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Rising credit card debt makes it tough for many Americans to keep their heads above water financially. With planning and discipline, they can save themselves, experts say.
By HELEN HUNTLEY, Times Staff Writer
© St. Petersburg Times
published January 12, 2003
Doris Davis once took pride in staying out of debt, dutifully paying off her credit cards every month. But lost jobs, family emergencies and three geriatric cats with big vet bills did her in.
"I turned to my credit cards as an intended short-term fix and, without even realizing it, quickly found myself about $12,000 in debt," she said. "It was a nightmare."
Davis, a Clearwater social worker, has plenty of company. Americans owe $722-billion on their credit cards. Often they manage just fine until misfortune strikes. A downturn in income or a surge in expenses throws them for a loop. Suddenly they find themselves struggling to make the minimum payment, getting hit with late fees, maybe even bouncing checks. That downward spiral ends in bankruptcy for about 1.5-million people every year.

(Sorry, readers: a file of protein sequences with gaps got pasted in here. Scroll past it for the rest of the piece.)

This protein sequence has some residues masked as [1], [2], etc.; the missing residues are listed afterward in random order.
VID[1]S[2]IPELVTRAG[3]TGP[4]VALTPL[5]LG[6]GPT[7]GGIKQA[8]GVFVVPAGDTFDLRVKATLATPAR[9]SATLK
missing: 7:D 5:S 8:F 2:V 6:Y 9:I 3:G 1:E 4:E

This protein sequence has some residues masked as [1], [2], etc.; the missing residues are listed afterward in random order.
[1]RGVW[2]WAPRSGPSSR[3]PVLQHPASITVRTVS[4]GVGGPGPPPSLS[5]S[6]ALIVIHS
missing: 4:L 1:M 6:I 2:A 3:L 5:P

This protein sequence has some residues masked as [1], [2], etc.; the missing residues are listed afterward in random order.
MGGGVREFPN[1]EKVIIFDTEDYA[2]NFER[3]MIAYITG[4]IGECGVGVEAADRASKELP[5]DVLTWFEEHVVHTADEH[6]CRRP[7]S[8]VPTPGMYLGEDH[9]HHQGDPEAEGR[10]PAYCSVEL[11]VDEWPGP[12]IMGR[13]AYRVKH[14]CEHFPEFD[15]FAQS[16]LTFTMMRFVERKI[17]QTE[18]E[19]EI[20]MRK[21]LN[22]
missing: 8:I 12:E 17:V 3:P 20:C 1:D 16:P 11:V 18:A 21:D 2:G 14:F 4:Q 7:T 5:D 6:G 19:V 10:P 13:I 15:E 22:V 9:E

Davis, 60, took a different path. Although she isn't out of debt yet, she is confidently headed in that direction.
"I do the best I can every month," she said. "My debts are like a ball and chain. I won't be a free woman again until they are gone."
Her road to recovery began a year and a half ago when she landed a new job as a bereavement coordinator for the Hospice of the Florida Suncoast.
With a stable income, a positive attitude and perseverance, she has whittled her debt down to $5,200.
"A steady cash flow and the elimination of several thousand dollars (of costs) each year in individual health and disability coverage is a good foundation for a payoff plan, to put it mildly," she said.